Frances Mullen was driving home from work when her windscreen was shattered by the ice ball. Luckily, she managed to pull over and escaped injury but police have warned it could have been much worse.
Officers say it is just the latest in a spate of ice-throwing attacks on both motorists and pedestrians.
Ms Mullen, 39, said she initially thought the ice had fallen from a lorry in front of her as she drove home along the A899 at Livingston. She said: "Just as we approached the overhead bridge I noticed a spray of snow coming from the top end of the trailer and within seconds this big lump of ice totally obliterated the window.
"I pulled off the road and then a lorry pulled up in front of me and the driver said he'd seen kids up on the bridge when it happened."
Ms Mullen, a bus driver, said it was only when she got back to her home in Bathgate that she thought about how much danger she had been in.
She said: "I wasn't too bad at the time, but after I was in an awful state, I couldn't stop shaking because the shock had set in. If it had shattered through the window and hit me I'd have been off the road. It was like a massive hammer hitting the windscreen."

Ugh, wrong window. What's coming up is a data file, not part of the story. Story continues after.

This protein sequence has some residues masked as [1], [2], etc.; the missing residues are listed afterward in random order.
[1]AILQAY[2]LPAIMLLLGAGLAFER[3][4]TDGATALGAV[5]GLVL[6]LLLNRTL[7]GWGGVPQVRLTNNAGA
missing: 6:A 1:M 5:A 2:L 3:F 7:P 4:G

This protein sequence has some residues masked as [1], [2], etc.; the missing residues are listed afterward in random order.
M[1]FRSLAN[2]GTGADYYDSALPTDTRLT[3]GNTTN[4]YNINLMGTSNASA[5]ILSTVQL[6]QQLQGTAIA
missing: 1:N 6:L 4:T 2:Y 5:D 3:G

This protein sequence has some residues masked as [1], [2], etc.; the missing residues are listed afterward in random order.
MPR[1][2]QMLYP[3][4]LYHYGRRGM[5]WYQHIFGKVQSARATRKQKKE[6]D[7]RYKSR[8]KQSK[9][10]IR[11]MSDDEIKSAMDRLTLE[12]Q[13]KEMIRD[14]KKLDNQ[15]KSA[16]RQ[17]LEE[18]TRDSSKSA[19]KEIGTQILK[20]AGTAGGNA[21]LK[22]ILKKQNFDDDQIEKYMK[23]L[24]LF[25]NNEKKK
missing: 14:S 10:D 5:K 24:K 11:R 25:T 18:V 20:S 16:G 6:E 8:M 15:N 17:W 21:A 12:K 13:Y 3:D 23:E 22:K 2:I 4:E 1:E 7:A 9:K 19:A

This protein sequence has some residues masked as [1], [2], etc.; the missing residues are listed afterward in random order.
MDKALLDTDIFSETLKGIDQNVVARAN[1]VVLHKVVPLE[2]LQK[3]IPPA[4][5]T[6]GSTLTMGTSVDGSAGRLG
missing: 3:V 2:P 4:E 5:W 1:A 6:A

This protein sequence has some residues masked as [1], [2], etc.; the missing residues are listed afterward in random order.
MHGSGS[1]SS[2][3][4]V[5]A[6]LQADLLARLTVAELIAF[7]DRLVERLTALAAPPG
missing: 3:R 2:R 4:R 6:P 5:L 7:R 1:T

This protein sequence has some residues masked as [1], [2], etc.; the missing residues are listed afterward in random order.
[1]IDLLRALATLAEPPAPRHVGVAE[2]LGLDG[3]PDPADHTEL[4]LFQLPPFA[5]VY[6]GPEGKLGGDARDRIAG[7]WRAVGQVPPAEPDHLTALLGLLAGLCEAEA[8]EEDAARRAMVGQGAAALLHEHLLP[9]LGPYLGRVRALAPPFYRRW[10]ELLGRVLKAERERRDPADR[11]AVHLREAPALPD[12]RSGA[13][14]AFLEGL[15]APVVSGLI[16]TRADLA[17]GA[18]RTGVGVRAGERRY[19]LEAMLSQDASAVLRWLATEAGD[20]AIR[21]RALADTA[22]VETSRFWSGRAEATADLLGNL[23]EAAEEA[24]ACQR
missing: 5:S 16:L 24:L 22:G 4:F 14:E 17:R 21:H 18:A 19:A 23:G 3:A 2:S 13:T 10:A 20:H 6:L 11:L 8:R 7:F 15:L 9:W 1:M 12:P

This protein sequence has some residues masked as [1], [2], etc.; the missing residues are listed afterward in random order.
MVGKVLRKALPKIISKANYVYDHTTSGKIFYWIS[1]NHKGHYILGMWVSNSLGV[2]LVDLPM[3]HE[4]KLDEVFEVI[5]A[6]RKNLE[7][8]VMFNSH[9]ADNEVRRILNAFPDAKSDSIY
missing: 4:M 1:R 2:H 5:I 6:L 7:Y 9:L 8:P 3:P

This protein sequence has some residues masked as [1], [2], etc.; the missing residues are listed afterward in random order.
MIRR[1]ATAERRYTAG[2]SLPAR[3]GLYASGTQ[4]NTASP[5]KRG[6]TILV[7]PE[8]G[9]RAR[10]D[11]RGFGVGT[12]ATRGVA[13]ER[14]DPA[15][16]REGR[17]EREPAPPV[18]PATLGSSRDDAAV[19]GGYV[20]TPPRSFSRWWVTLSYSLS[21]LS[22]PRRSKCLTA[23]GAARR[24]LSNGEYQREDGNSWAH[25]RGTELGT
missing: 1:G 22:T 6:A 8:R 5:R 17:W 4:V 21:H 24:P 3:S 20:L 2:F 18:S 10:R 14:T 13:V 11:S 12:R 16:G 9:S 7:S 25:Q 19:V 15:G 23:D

Police say the attack at 7.45pm on Monday was the second time youths had been reported dropping ice from the bridge at the Houstoun interchange, and one of nine reports of young people throwing ice at pedestrians and drivers in West Lothian over the past week.
On Saturday evening a taxi driver in Livingston called police after his vehicle was pelted with ice balls by a gang of a dozen youths.
Inspector Stephen Elliot, of West Lothian Community Safety Unit, said: "This behaviour is extremely reckless and dangerous. The victim was unhurt, but she was very shaken by the whole experience and it's just fortunate that she wasn't injured, and she didn't crash her car and cause an accident with other drivers.
"They're indiscriminate attacks. I think it's young people doing what young people do, but they don't realise the possible consequences."
West Lothian executive councillor for services to the community, Frank Anderson, said: "If a bus or car were struck by a piece of ice, it could be catastrophic if a driver had to swerve or lost control.
"Potentially, someone on the receiving end of this reckless behaviour could be seriously injured and those responsible would be held accountable."